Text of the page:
But then three things happened.

In the elevation map for the course, there is a spike where we had to pretty much climb a hill, run along its crest for a short distance, and then run down the opposite side. (You see that gradual climb to mile three. The wicked spike. And the nasty hill right before the finish.)


Having driven the course the day before, I knew I was approaching the spike. It came as a physical challenge so close to my nine-mile personal goal that I felt sure the running gods had done so deliberately to test my faith. I had a long argument with myself as I ascended that spike, saying that I couldn’t stop, that I had to grind up it and not give in. Plenty of other runners were walking up this hill, and that is considered an honorable strategy for managing the rigors of distance running. But as you know, I have no honor. I told myself I had to run up that entire spike or be a quitter forever.

But the spike itself was only one of the challenges I faced at that point. A second was that the thick blanket of clouds overhead decided then that that was a perfect place to begin sending down a mist. I was warm enuf by then, so the mist didn’t make me feel cold, but it did make the pavement below my feet feel slick. Not slippery but slick. I could feel a change in mechanics as I pushed off from each footfall. It was not profoundly different or challenging, but I was only about halfway finished with the run, and now I had this to manage as well.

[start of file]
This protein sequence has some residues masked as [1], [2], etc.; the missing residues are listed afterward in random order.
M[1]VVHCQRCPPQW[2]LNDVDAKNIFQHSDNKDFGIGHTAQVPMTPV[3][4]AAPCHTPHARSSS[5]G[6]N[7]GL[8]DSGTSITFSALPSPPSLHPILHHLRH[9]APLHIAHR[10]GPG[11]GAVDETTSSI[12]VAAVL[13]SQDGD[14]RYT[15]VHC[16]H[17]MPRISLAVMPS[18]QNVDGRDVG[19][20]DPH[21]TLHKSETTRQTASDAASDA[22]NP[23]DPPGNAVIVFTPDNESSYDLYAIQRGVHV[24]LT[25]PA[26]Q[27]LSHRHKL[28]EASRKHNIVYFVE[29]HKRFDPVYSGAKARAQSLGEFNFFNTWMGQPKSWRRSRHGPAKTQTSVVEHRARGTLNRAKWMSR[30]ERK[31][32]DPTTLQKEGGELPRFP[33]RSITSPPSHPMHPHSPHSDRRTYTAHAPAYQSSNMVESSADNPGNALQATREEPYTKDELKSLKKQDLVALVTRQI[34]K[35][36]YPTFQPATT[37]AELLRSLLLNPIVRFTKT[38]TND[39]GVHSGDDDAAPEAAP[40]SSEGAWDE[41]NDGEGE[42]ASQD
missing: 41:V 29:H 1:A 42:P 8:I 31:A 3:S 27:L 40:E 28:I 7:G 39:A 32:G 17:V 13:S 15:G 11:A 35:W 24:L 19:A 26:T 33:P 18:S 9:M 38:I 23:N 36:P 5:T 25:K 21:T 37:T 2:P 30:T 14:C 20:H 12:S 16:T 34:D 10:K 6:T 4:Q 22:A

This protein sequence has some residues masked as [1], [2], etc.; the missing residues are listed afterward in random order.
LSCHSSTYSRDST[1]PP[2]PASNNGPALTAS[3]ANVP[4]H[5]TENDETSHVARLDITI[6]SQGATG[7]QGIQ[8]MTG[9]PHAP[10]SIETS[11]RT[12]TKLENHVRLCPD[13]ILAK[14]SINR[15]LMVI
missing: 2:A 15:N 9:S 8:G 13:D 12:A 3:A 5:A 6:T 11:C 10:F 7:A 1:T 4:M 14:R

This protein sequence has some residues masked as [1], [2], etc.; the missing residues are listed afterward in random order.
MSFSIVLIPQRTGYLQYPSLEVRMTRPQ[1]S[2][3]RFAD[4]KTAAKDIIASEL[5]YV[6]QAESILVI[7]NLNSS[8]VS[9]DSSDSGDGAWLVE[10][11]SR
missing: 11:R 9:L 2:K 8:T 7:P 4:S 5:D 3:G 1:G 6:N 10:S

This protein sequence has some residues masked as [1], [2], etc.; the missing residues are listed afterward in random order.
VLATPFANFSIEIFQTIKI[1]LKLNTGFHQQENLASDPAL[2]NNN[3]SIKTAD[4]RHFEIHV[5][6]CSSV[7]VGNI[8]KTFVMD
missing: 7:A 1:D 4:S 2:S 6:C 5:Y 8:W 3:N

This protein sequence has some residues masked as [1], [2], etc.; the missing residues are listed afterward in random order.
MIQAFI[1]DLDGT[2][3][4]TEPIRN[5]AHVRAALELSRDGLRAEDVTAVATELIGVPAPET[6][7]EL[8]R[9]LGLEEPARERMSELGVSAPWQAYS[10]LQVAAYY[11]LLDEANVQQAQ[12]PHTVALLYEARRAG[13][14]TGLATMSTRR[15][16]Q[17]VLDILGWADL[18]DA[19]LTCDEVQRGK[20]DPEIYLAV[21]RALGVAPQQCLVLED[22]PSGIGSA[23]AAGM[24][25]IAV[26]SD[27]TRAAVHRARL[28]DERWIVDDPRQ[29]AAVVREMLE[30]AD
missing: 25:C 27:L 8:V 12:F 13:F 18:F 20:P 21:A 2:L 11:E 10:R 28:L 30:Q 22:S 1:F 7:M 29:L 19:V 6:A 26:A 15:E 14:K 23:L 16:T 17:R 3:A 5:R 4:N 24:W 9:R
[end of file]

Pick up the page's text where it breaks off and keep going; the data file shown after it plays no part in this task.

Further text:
The third challenge, the worst challenge, was that my left knee was beginning to hurt. Right on time. In two of my past half marathons, my left knee began to hurt at about mile 6, and it was a sign that my IT Band on that leg had had enuf. When that had happened those two times, the only relief I got was to take a walk break. This. Was. Bad. I still had about three miles to go in order to achieve my personal goal (and much farther to finish), and with the rain and the climb, I really feared that I wasn’t going to make it.

(As bad as that Striker Life Half was, my IT Band had not acted up then. That course was flat, and I suspect it was the various hills I had to climb — and descend — on the others that affected my knee.)